Travel-journalist Mark Everleigh is volunteering for MAPA in Ghana. This is his is his latest post.
We have just come to the end of our last day of mapping in Ghana and have explored all the possible inroads to Songor Lagoon. This is a big Ramsar site not so far from the Togo border. It is famous as a bird-watching venue. There are in fact two bird-watching platforms at opposite ends of the lagoon but both are broken. Mostly Songor Lagoon seems to be being used for salt production and there are eerie landscapes that bring to mind more a desert (or a moonscape) than a tropical lagoon.
Coming to the end of our big Ghanaian adventure now and when we look back it seems incredible that we have seen so many changing landscapes in just a month. From the dust and smog of Accra, which sometimes seems like one big building site, it was a long, long road north to Kumasi and through Bobiri Butterfly Sanctuary and Bomfobiri Wildlife Sanctuary to Digya National Park. The access road to Digya was an adventure in itself (and I still wonder what the people at Kwame Danso hotel are thinking about the two eccentric Englishman who set up a table and chairs to barbecue in their carpark!). The canoe-ride across the Volta to Digya NP has to be one of the most adventurous access points to any park in Ghana and having found a gang of willing workers to swing cutlasses it was good to be able to set up a small campsite there. Hopefully that spot will be used by others in the future (much better than the grungy, bat-infested hut that was considered to be tourist accommodation).
Our road then lead farther north to the Mosque-lined streets of Tamale and Bolgatango where the harmattan winds of the Sahara glittered in the Landcruisers headlamps. The area along the Burkina Faso border was startlingly different, with its desert architecture and fat-bellied baobabs. We arrived late in the village of Tumu and departed early to map the mysterious Gbele National Park…where in the end we found little but yam plantations and settlements.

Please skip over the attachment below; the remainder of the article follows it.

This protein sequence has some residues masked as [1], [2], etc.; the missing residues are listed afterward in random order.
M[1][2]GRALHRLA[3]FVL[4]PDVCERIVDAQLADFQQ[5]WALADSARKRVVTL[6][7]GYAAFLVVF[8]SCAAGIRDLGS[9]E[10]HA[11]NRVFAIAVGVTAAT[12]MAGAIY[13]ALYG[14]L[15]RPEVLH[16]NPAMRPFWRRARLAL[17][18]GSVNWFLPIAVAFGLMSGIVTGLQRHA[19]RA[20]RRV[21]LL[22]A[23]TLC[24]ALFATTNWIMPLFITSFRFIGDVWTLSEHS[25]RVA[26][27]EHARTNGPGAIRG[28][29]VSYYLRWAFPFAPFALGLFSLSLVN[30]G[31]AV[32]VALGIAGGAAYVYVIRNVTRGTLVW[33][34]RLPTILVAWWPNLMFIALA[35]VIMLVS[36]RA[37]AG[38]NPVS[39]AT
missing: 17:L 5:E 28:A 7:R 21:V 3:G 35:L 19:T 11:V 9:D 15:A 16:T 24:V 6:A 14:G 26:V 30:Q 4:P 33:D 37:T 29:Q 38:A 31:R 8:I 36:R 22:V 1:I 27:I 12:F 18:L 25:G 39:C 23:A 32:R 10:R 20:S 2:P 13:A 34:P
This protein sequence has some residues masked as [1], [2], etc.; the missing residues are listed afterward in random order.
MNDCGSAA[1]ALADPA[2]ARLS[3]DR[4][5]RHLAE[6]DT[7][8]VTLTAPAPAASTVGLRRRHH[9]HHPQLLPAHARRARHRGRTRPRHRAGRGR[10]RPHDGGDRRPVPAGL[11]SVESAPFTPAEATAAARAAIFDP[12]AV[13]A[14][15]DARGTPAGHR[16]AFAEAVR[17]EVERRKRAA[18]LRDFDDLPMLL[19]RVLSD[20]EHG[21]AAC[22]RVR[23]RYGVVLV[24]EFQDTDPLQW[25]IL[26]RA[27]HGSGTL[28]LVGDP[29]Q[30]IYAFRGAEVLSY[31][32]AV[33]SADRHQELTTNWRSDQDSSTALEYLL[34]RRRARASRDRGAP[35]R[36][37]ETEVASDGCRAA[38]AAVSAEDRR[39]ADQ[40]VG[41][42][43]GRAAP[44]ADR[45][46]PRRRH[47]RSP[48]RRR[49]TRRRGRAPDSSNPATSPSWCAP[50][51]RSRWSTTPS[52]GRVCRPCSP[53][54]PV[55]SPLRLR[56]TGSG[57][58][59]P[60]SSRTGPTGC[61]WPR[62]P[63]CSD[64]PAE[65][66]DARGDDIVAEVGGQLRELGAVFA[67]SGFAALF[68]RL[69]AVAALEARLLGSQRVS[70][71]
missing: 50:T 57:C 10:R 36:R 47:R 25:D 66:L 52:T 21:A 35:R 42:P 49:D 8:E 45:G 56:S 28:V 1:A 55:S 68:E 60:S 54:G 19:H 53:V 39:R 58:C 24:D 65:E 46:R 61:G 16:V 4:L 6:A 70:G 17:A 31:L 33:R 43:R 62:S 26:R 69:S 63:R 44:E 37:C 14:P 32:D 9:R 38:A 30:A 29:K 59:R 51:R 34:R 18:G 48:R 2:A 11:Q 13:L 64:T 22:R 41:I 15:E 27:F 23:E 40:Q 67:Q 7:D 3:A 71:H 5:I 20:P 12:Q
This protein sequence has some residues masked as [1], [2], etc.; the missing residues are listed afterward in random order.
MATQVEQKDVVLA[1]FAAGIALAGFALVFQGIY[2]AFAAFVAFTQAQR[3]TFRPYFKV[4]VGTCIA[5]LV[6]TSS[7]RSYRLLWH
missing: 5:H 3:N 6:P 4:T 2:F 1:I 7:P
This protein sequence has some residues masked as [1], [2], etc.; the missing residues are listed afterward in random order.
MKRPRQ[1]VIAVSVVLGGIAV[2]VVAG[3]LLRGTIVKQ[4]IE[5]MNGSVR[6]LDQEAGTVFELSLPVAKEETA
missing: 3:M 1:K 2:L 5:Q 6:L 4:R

We just made Wechiau Hippo Sanctuary by sunset and camped alongside the Black Volta. Then it was Mole for Christmas and we finally started to see game and elephant. Our camp there was within earshot of yapping hyena. Mole threw some challenges at us with uncrossable rivers (and others that were only barely crossable) but we mapped every accessible part of the eastern border.
After that a homecoming of sorts in Kumasi and a spot of luxury (sort of) in a hotel owned by Tony Yeboah (Ghanaian footballer of Leeds United fame). Then out to the far west and the Cote D’Ivoire border, wondering about border problems and refugees, but finding ‘all quiet on the western front.’ We mapped Krokosua National Park and even managed to re-open a track that had been closed by elephants into Bongo Camp, in Bia National Park. Working with the rangers and chainsaw operators (the cutlass-wielding Bongo Buccaneers) during those days of bridge building and tree clearing will be one of the unforgettable memories of this trip.
Finally coastwards, stopping for a brief visit at Ankasa to map the only existing road that park has. Resisting the temptation at this stage to try to reopen other roads we set out for a quiet evening game-drive…and got irretrievably stuck in soft clay. We dug for four hours and had to set camp. In the morning we dug for three more before we finally admitting we needed help and hiked the 10km walk back to the ranger station.
After the scrabble out of Ankasa things were pretty much plain-sailing along the coast. We mapped Amansuri Wetlands and part of Kakum National Park. We visited Elmina slave fort and finally headed back through Accra and way back east towards the Togo border and our present location at Songor Lagoon.
Sitting writing now under palm trees with my feet in warm sand I am mentally preparing myself for January in Europe…and already planning a return to Ghana!